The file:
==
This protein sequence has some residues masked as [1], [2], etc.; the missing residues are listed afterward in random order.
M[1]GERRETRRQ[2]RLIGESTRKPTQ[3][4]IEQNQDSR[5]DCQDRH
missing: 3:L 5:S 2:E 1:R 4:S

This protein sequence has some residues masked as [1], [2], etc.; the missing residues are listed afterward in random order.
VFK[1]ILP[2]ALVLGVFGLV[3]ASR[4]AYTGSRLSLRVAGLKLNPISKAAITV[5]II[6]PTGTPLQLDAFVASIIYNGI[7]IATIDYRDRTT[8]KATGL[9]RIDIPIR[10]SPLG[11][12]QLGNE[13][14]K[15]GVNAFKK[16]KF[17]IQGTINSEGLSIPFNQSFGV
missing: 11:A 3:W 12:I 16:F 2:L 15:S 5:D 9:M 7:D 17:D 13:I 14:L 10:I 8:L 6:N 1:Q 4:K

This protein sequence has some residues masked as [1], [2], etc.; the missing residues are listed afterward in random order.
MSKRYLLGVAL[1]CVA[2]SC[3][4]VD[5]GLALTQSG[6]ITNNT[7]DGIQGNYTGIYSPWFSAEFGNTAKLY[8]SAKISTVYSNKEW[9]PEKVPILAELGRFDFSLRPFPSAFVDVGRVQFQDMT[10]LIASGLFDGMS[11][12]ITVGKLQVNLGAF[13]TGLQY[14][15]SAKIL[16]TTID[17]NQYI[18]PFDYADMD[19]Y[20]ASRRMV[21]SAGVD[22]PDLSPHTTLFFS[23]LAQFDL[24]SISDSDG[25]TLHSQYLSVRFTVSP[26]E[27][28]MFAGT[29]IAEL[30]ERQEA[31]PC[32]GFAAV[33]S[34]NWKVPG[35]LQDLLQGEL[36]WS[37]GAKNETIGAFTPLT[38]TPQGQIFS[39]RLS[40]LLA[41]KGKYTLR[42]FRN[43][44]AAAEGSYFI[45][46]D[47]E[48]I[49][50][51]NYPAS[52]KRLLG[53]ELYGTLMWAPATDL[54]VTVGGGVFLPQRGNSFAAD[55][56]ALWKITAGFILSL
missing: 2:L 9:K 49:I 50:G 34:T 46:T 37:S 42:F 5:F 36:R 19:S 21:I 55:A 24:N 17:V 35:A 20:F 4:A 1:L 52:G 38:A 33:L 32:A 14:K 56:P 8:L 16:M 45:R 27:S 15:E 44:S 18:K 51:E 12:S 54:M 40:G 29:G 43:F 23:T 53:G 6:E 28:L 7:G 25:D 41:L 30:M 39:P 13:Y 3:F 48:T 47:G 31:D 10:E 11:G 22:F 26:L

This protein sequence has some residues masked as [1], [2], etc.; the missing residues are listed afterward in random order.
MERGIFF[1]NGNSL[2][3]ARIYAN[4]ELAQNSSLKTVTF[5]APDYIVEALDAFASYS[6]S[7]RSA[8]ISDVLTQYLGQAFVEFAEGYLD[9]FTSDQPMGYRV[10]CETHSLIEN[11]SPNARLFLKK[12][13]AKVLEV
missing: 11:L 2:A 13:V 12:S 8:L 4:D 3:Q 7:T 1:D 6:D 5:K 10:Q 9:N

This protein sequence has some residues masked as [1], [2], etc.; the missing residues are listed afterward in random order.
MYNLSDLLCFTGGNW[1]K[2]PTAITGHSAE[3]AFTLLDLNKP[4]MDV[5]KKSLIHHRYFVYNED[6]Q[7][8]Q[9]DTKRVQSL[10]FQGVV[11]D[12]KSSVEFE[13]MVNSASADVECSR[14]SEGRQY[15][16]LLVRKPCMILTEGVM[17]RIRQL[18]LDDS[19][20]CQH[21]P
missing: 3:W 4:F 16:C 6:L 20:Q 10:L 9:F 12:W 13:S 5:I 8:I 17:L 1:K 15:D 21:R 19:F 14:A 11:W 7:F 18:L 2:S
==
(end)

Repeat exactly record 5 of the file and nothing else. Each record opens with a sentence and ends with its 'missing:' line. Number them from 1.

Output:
This protein sequence has some residues masked as [1], [2], etc.; the missing residues are listed afterward in random order.
MYNLSDLLCFTGGNW[1]K[2]PTAITGHSAE[3]AFTLLDLNKP[4]MDV[5]KKSLIHHRYFVYNED[6]Q[7][8]Q[9]DTKRVQSL[10]FQGVV[11]D[12]KSSVEFE[13]MVNSASADVECSR[14]SEGRQY[15][16]LLVRKPCMILTEGVM[17]RIRQL[18]LDDS[19][20]CQH[21]P
missing: 3:W 4:F 16:C 6:L 20:Q 10:L 9:F 12:W 13:S 5:I 8:I 17:L 1:K 15:D 21:R 19:F 14:A 11:W 7:F 18:L 2:S